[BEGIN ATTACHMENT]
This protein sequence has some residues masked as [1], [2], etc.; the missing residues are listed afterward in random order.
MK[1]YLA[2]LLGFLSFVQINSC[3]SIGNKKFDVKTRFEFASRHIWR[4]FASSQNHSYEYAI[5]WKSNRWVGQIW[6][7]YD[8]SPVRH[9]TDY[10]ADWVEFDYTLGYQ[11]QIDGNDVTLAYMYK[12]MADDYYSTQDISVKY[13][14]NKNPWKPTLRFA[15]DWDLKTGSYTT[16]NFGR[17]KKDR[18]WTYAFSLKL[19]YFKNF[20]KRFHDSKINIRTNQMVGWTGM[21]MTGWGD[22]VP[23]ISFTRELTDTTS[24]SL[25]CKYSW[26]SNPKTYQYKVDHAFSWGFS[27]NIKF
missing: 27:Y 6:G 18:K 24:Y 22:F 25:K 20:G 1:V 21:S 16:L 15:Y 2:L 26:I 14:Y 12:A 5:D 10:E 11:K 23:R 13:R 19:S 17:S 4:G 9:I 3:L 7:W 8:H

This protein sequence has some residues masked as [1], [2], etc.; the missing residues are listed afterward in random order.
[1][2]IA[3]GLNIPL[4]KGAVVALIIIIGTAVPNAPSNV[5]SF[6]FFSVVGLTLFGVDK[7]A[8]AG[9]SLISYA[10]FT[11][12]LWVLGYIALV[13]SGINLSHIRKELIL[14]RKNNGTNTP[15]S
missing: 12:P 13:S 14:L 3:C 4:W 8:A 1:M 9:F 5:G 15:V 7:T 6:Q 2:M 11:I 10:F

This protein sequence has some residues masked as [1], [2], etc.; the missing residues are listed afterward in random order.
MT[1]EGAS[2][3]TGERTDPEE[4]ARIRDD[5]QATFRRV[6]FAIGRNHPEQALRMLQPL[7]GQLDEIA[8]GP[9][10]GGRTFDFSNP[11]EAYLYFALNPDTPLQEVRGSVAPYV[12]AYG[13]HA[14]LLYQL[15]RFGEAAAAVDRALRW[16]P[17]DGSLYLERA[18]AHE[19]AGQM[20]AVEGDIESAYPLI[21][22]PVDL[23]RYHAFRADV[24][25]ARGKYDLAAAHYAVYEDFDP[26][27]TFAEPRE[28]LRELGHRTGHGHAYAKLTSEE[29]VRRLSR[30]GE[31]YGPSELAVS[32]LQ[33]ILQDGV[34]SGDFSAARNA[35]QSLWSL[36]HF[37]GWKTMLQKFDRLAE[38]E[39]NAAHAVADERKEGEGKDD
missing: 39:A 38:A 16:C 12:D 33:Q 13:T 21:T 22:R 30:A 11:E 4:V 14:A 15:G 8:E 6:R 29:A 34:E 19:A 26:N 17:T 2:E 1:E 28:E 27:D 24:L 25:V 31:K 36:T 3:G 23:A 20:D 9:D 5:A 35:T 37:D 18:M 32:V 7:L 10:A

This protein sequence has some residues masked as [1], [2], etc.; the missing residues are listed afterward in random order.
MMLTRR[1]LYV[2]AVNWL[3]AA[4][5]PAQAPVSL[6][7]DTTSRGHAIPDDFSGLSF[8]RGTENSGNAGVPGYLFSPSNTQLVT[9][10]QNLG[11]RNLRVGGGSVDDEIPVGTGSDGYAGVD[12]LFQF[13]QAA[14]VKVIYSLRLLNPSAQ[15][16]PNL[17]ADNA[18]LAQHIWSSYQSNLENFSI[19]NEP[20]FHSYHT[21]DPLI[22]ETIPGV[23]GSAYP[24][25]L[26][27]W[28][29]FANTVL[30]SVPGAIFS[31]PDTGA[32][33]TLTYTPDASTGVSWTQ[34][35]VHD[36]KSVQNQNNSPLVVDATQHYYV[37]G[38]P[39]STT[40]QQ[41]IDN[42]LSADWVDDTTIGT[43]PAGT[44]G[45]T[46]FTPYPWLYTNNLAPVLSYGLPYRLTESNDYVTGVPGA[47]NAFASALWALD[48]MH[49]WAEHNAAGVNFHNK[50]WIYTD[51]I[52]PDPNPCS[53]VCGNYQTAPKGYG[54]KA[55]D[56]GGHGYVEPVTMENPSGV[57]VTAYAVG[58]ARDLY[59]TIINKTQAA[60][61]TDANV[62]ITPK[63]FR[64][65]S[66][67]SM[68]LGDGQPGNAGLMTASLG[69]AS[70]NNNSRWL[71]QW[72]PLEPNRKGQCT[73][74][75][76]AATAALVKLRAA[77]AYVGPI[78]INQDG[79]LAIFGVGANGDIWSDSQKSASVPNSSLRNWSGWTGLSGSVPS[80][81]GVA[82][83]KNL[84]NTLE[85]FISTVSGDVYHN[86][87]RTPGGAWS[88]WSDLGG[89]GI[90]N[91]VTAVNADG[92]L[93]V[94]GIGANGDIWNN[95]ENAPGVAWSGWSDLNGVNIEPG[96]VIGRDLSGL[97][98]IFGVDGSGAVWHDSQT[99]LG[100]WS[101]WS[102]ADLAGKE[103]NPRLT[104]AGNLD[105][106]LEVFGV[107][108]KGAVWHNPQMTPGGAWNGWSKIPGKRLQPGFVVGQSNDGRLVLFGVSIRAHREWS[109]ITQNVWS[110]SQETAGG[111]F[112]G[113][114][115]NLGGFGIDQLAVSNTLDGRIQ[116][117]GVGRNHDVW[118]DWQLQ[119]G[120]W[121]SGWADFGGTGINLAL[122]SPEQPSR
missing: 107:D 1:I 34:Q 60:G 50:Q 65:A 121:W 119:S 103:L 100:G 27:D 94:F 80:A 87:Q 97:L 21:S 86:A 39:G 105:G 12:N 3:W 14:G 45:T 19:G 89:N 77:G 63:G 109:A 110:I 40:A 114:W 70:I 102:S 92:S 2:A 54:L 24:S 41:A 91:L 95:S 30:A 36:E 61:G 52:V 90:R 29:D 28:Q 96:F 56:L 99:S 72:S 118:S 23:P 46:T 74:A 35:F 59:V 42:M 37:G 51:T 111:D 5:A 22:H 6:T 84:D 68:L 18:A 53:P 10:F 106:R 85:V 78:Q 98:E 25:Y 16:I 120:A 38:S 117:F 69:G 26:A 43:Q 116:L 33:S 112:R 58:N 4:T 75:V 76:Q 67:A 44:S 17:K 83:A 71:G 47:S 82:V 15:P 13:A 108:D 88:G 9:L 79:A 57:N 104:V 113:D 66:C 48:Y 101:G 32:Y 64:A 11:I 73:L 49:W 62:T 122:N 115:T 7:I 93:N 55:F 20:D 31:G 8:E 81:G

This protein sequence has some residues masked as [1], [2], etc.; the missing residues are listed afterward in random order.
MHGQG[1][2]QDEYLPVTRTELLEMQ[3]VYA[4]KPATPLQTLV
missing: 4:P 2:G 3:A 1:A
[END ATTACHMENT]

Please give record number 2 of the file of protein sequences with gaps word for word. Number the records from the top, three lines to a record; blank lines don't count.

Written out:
This protein sequence has some residues masked as [1], [2], etc.; the missing residues are listed afterward in random order.
[1][2]IA[3]GLNIPL[4]KGAVVALIIIIGTAVPNAPSNV[5]SF[6]FFSVVGLTLFGVDK[7]A[8]AG[9]SLISYA[10]FT[11][12]LWVLGYIALV[13]SGINLSHIRKELIL[14]RKNNGTNTP[15]S
missing: 12:P 13:S 14:L 3:C 4:W 8:A 1:M 9:F 5:G 15:V 7:T 6:Q 2:M 11:I 10:F